Dealing with the Limitations
The OpenSSL library makes writing standard and secure network programs fairly easy. As this article has shown, the interface is straightforward and not really an obstacle. However, for all its ease of use, it does present some limitations. These limitations are not showstoppers, but you may need to prepare yourself for them.
One limitation in the library is a lack of session recovery. Session recovery is a feature in highly reliable network programs that are able to restart a session where it left off. OpenSSL doesn't appear to include this feature in the API. The simplicity of the API (you accept the raw connection) contributes to the flaw. The program creates a streaming socket and then hands it off to the OpenSSL library. In a sense, OpenSSL never really owns the socket. So, if the peer connection is lost, the library can't restart the connection and resume the session. Instead, if you're careful, you can use checkpointing during the session, and when a client reconnects after a communication break, the program moves to the last known checkpoint.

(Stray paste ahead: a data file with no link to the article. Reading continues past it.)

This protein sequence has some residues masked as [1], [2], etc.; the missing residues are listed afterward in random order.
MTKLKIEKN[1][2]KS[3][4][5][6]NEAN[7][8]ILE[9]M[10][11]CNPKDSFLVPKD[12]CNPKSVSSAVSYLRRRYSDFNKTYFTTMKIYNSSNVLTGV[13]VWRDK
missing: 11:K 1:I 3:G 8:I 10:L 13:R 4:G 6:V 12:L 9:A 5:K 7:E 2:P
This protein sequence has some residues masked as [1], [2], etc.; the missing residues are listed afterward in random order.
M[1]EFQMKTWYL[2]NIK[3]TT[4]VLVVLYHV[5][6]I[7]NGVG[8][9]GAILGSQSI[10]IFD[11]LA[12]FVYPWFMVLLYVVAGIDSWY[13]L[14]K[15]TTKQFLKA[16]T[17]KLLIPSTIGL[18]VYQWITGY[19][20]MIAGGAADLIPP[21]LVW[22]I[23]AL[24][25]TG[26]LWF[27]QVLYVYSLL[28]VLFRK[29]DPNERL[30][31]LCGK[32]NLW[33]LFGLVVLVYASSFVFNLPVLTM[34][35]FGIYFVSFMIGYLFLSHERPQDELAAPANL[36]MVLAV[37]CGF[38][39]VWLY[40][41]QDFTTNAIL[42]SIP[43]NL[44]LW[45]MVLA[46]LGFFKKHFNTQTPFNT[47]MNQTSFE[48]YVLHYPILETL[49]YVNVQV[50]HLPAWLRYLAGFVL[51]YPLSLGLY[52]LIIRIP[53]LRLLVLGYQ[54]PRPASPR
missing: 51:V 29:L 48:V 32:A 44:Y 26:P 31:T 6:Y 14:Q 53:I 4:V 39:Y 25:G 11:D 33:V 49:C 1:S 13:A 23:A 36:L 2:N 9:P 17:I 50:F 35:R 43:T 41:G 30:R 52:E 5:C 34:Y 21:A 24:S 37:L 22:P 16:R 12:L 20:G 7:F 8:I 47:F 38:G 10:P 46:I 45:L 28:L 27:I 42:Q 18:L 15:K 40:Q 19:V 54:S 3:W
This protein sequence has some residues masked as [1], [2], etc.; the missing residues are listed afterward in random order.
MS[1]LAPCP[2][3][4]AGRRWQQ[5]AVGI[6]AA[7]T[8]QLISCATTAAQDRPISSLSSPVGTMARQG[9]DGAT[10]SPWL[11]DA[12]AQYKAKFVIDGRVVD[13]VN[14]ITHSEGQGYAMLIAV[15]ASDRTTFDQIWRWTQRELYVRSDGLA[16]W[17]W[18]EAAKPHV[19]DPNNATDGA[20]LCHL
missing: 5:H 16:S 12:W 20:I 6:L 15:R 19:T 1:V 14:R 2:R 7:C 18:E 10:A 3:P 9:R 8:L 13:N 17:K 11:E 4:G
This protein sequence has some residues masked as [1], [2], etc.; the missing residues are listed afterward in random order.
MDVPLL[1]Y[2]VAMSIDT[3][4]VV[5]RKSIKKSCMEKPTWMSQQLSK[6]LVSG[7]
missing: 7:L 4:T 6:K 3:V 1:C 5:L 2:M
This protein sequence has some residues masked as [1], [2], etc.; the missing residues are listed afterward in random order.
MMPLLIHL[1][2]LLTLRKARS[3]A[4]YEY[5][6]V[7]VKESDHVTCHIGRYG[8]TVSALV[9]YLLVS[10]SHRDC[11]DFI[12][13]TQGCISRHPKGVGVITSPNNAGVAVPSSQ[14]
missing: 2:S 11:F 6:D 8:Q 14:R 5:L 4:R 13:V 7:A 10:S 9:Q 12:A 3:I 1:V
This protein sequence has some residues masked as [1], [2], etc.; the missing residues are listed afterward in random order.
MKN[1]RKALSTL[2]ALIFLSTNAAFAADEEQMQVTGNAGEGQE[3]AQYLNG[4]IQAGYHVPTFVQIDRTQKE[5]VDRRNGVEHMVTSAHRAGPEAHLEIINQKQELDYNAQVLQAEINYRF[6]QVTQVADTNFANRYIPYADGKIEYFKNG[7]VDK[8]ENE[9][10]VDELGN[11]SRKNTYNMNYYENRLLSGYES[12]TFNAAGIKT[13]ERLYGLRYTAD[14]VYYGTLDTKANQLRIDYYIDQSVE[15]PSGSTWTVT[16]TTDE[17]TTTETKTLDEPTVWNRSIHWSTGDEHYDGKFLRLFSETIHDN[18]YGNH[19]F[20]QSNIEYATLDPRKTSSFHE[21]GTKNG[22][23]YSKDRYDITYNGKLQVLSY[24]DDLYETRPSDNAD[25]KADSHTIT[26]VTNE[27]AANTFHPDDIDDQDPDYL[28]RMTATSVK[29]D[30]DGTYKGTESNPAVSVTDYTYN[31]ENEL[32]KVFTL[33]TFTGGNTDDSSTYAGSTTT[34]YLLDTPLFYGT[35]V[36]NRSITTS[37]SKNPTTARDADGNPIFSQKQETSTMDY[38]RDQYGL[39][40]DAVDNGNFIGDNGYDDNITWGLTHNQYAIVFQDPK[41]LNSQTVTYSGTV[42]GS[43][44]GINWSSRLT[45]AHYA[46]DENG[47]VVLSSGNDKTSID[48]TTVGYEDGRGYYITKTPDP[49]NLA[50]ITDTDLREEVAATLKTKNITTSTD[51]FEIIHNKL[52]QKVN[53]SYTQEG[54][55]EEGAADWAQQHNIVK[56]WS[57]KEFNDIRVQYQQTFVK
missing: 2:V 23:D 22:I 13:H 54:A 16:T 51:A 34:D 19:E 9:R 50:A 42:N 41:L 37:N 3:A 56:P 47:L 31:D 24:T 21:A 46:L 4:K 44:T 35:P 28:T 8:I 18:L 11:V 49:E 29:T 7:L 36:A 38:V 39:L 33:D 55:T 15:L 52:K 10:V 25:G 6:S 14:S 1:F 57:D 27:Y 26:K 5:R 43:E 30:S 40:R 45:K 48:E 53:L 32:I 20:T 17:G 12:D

Another surprise you may encounter is the protocol itself. For some reason, Netscape 4.7 only connects to SSLv2 (it then claims that the connection is SSLv3). Later versions may not exhibit this problem, but you may have to support several protocols in your released code. Fortunately, supporting multiple protocols is fairly simple.
Finally, OpenSSL is a moving target. The version as of this writing is 0.9.6a. Change happens. Also, the API is good and solid but not 100% documented, making development a little challenging. So, as you develop programs, you may want to subscribe to the developers' message forum to gain insight and get help if needed.